Prominent Democrats have demanded radical changes to the United States' system of government in the wake of the Supreme Court's leaked abortion draft opinion overturning the Roe v. Wade (1973) abortion precedent, from packing the Court to abolishing the Senate filibuster.
Chief Justice John Roberts confirmed Tuesday that Justice Samuel Alito's draft opinion in the case Dobbs v. Jackson Women's Health Organization was genuine – although the draft dates back to February, and it does not represent the current or final opinion of the court. In the draft, Alito strikes down Roe v. Wade, which struck down state laws across the country, and allows states to again make their own laws on abortion.
"Right-wing extremists have hijacked the Supreme Court of the United States," Sen. Elizabeth Warren, D-Mass., tweeted Tuesday. "We must #ExpandTheCourt to rebalance it and defend our basic rights, including the constitutional right to an abortion."
"A stolen, illegitimate, and far-right Supreme Court majority appears set to destroy the right to abortion, an essential right which protects the health, safety, and freedom of millions of Americans," Sen. Ed Markey, D-Mass., tweeted Monday. "There is no other recourse. We must expand the court." He later added, "Now is the time to add four more seats to the Court, restore balance, and protect the right to an abortion."
"I don’t care how the draft leaked. That’s a sideshow," Rep. Adam Schiff, D-Calif., tweeted Wednesday. "What I care about is that a small number of conservative justices, who lied about their plans to the Senate, intend to deprive millions of women of reproductive care. Codifying Roe isn't enough. We must expand the court."
Rep. Ilhan Omar, D-Minn., a member of "The Squad," called for both packing the Court and abolishing the Senate filibuster, the rule that requires 60 votes or more to proceed to a final Senate vote on most legislation.
"Expand the court. Abolish the filibuster. Pass the Women's Health Protection Act to codify Roe v. Wade into law," she tweeted Wednesday.
Rep. Katherine Clark, D-Mass., the fourth-highest ranking Democrat in the House of Representatives, also called for abolishing the filibuster in order to pass the Women's Health Protection Act, which would codify Roe and make some kinds of abortion legal through all nine months of pregnancy, blocking many state laws on the practice.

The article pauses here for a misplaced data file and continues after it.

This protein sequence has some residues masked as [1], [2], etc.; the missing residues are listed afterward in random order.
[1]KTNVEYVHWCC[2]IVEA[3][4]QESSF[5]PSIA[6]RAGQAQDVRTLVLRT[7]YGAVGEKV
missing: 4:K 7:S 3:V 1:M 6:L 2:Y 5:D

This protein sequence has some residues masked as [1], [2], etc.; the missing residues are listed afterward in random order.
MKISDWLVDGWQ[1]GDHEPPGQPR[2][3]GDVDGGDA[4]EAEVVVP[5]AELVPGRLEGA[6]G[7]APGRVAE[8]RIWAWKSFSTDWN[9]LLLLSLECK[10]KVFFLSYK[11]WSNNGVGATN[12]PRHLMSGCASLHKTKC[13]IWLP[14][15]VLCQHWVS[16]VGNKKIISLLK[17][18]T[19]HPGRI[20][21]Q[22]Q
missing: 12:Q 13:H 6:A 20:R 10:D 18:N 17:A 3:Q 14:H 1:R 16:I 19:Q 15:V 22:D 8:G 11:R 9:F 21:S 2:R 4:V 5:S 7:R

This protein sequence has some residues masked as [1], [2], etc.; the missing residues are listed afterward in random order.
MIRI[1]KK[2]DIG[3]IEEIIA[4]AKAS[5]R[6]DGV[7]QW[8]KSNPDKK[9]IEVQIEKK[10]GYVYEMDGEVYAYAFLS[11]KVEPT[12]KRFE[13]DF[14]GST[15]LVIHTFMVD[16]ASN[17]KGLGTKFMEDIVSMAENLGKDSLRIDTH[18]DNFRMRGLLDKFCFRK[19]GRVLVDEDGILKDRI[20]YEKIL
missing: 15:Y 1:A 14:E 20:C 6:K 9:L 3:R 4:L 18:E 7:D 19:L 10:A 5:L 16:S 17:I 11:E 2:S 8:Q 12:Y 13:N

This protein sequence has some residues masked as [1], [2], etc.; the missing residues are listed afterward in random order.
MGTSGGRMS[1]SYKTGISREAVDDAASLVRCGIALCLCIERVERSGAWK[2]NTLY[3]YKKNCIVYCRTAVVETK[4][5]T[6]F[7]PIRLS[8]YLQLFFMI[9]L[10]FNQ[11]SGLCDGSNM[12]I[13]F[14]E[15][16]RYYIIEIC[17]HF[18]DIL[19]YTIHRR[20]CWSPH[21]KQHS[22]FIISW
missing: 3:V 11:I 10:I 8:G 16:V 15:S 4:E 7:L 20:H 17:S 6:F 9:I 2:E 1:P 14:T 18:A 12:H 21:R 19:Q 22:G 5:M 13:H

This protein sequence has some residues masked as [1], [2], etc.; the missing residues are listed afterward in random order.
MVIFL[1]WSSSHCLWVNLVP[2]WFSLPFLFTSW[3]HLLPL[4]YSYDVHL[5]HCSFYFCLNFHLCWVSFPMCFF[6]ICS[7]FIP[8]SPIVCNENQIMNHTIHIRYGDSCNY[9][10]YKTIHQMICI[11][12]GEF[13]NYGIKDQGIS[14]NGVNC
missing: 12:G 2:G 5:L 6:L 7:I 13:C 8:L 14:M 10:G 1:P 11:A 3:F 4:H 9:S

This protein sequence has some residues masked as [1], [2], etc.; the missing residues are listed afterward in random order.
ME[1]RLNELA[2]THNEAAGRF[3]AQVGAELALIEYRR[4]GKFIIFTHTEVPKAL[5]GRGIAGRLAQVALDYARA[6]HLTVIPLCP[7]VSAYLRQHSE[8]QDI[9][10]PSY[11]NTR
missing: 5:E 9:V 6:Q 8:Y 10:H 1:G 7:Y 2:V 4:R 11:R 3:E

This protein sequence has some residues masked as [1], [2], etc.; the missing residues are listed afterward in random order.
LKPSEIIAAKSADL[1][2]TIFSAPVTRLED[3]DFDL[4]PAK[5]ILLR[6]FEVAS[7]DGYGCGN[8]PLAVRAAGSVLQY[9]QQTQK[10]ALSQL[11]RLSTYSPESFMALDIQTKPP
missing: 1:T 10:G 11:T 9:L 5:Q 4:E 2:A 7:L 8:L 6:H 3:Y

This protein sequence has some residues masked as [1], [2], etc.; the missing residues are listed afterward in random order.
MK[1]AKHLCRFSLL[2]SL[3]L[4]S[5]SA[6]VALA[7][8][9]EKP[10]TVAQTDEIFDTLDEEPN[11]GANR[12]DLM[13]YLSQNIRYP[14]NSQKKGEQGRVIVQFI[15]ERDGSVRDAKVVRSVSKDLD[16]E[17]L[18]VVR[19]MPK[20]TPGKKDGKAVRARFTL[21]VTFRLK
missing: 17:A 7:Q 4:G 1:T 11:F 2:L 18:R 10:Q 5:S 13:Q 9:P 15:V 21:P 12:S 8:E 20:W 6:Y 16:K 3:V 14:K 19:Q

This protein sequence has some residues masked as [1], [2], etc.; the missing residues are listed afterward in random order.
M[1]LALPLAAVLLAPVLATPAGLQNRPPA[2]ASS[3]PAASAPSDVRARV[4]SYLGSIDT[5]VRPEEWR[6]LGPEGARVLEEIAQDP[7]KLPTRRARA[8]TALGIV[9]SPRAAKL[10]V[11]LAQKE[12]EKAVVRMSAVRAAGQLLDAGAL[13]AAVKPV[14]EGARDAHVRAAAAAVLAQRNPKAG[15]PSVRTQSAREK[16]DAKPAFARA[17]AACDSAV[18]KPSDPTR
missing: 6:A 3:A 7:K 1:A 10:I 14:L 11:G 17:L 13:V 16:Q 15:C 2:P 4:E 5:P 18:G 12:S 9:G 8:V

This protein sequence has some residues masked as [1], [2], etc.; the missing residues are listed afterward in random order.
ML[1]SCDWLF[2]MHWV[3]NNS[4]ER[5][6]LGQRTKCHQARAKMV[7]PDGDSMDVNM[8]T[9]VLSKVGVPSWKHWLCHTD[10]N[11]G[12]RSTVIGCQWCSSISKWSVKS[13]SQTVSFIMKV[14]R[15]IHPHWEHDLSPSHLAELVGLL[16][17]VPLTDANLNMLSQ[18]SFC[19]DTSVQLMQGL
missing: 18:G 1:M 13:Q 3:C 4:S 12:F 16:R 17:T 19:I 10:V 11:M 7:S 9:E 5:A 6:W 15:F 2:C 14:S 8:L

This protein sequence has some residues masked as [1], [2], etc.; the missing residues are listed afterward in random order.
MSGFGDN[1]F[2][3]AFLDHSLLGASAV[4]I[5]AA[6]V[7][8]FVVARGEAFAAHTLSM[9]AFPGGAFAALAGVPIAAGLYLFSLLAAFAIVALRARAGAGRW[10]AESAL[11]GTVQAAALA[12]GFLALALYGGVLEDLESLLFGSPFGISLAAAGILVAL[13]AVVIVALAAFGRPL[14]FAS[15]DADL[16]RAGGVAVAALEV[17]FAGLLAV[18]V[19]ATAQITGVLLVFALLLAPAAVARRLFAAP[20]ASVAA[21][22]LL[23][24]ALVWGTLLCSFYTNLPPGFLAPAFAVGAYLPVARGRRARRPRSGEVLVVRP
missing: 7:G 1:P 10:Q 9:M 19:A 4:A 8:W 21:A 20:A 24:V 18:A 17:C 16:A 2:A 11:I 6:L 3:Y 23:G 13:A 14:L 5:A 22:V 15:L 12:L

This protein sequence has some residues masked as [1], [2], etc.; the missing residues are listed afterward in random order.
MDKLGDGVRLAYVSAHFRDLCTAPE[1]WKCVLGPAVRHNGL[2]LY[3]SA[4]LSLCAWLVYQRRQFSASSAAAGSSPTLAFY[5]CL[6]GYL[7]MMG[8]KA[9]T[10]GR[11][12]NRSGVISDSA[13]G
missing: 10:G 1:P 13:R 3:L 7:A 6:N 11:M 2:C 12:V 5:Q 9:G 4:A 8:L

"5 Supreme Court Justices, appointed by Presidents who lost the popular vote & confirmed by 50 Senators who represent less than half the country, are poised to overturn #Roe, despite the fact that Americans in every single state support the right to abortion," Clark tweeted with the hashtag "#AbolishTheFilibuster."
"Congress must pass legislation that codifies Roe v. Wade as the law of the land in this country NOW," Sen. Bernie Sanders, a Vermont Independent who caucuses with Democrats and who has twice finished as the runner-up in a Dmeocratic presidential primary, tweeted Monday. "And if there aren’t 60 votes in the Senate to do it, and there are not, we must end the filibuster to pass it with 50 votes."
Rep. Alexandria Ocasio-Cortez, D-N.Y., went so far as to call for a primary challenge against Sen. Kyrsten Sinema, D-Ariz., on the issue of abortion, despite Sinema's 100% rating from NARAL Pro-Choice America, because Sinema supports the filibuster.
"We could protect Roe tomorrow, but Sinema refuses to act on the filibuster," Ocasio-Cortez tweeted in response to Sinema's statement condemning the leaked draft opinion. "Until that changes she can take a seat talking about ‘women’s access to health care.’ Hold everyone contributing to this disaster accountable, GOP & Dem obstructionists included. She should be primaried."
Despite these calls for the abolition of the filibuster, it remains unclear if the Roe bill would actually get 50 votes (plus one with Vice President Kamala Harris), should it come to the Senate again. The Women's Health Protection Act failed in the Senate by a vote of 46-48 in March, with Sen. Joe Manchin, D-W.Va., voting with Republicans against the bill.
Democrats have increasingly called for radical changes to the U.S. government in recent years. Although Joe Biden, as a senator in 1987, condemned former President Franklin Delano Roosevelt's scheme to add new members to the Supreme Court amid the court's early unfavorable rulings on New Deal cases in the 1930s, he refused to pledge not to add seats to the court during the 2020 election. Last year, he issued an executive order creating a commission to study "Supreme Court reform." The commission he created voted to send him "no position" on the issue.
The Constitution does not stipulate the size of the Supreme Court or the filibuster rule. In Nov. 2013, the Democratic-majority Senate voted to change the rules to approve judges – except Supreme Court justices – with a mere majority vote. In April 2017, the Republican-majority Senate allowed the approval of Supreme Court justices by majority vote.
By advocating such drastic reforms in order to block the effects of one Supreme Court ruling, Democrats may be falling afoul of the late Supreme Court Justice Ruth Bader Ginsburg's warning about rulings like Roe v. Wade. While Ginsburg firmly supported abortion, she warned that Roe represented a drastic move that "may prove unstable."
"Measured motions seem to me right, in the main, for constitutional as well as common law adjudication," she argued in 1992. "Doctrinal limbs too swiftly shaped, experience teaches, may prove unstable. The most prominent example in recent decades is Roe v. Wade."
If Democrats pack the court now or abolish the filibuster now in pursuit of passing an abortion bill, they may enable a future Republican president and/or Republican-majority Senate to pass legislation or pack the court further, and even to reverse abortion law far more radically than the leaked draft opinion did.